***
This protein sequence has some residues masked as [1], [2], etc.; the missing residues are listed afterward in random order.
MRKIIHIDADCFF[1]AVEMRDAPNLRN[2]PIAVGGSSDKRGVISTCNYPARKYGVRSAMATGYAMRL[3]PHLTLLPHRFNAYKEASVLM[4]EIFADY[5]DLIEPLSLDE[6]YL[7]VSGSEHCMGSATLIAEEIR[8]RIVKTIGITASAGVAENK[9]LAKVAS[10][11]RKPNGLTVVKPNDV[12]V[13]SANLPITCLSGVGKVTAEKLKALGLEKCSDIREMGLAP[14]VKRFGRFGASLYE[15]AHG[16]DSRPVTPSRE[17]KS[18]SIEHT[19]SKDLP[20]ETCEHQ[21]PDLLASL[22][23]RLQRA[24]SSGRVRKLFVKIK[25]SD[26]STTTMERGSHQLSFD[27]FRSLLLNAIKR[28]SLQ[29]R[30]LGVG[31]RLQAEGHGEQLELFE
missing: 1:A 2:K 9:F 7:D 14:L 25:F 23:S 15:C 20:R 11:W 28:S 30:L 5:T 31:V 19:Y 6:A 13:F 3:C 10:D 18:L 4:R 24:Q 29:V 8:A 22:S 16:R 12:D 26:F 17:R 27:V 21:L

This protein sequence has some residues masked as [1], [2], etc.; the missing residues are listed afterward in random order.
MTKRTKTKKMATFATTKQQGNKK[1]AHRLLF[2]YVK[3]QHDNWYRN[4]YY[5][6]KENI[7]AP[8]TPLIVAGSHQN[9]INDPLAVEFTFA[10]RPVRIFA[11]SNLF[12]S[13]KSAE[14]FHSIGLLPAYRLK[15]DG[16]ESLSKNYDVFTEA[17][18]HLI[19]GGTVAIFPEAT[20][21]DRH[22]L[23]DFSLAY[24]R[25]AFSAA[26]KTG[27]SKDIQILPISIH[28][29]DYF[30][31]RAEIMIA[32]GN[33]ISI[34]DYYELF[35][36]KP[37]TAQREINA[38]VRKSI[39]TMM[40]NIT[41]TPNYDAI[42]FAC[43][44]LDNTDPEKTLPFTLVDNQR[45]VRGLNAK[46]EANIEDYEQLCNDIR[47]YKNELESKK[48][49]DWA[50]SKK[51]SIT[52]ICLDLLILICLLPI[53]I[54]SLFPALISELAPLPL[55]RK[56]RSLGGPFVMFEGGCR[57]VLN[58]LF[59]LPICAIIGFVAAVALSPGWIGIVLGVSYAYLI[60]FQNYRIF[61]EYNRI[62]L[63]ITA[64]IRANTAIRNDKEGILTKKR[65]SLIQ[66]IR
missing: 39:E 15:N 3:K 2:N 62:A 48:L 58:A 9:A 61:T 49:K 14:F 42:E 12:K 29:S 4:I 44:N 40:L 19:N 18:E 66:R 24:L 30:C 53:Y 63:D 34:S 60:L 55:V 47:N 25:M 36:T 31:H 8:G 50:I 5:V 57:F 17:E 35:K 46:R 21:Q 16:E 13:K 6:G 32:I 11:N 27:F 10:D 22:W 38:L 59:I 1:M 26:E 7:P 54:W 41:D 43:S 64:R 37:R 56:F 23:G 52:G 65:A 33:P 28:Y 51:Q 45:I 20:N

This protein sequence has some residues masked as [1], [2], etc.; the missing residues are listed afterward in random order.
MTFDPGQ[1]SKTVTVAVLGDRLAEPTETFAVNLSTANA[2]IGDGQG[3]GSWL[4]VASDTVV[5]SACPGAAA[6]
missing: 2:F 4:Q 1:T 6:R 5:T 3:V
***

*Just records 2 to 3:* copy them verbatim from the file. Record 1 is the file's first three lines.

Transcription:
This protein sequence has some residues masked as [1], [2], etc.; the missing residues are listed afterward in random order.
MTKRTKTKKMATFATTKQQGNKK[1]AHRLLF[2]YVK[3]QHDNWYRN[4]YY[5][6]KENI[7]AP[8]TPLIVAGSHQN[9]INDPLAVEFTFA[10]RPVRIFA[11]SNLF[12]S[13]KSAE[14]FHSIGLLPAYRLK[15]DG[16]ESLSKNYDVFTEA[17][18]HLI[19]GGTVAIFPEAT[20][21]DRH[22]L[23]DFSLAY[24]R[25]AFSAA[26]KTG[27]SKDIQILPISIH[28][29]DYF[30][31]RAEIMIA[32]GN[33]ISI[34]DYYELF[35][36]KP[37]TAQREINA[38]VRKSI[39]TMM[40]NIT[41]TPNYDAI[42]FAC[43][44]LDNTDPEKTLPFTLVDNQR[45]VRGLNAK[46]EANIEDYEQLCNDIR[47]YKNELESKK[48][49]DWA[50]SKK[51]SIT[52]ICLDLLILICLLPI[53]I[54]SLFPALISELAPLPL[55]RK[56]RSLGGPFVMFEGGCR[57]VLN[58]LF[59]LPICAIIGFVAAVALSPGWIGIVLGVSYAYLI[60]FQNYRIF[61]EYNRI[62]L[63]ITA[64]IRANTAIRNDKEGILTKKR[65]SLIQ[66]IR
missing: 39:E 15:N 3:K 2:N 62:A 48:L 58:A 9:A 61:T 49:K 14:F 42:E 12:K 29:S 4:I 44:N 40:L 19:N 18:E 66:R 24:L 30:C 53:Y 63:D 34:S 60:L 55:V 47:N 25:M 36:T 31:H 8:G 50:I 5:V 57:F 17:E 35:K 46:R 21:Q 16:E 13:K 6:G 32:I 11:N 27:F 10:D 22:W 38:L 59:I 1:M 26:E 7:P 54:W 41:D 43:S 64:R 37:R 56:F 23:G 52:G 65:A 33:P 28:Y 51:Q 45:I 20:N

This protein sequence has some residues masked as [1], [2], etc.; the missing residues are listed afterward in random order.
MTFDPGQ[1]SKTVTVAVLGDRLAEPTETFAVNLSTANA[2]IGDGQG[3]GSWL[4]VASDTVV[5]SACPGAAA[6]
missing: 2:F 4:Q 1:T 6:R 5:T 3:V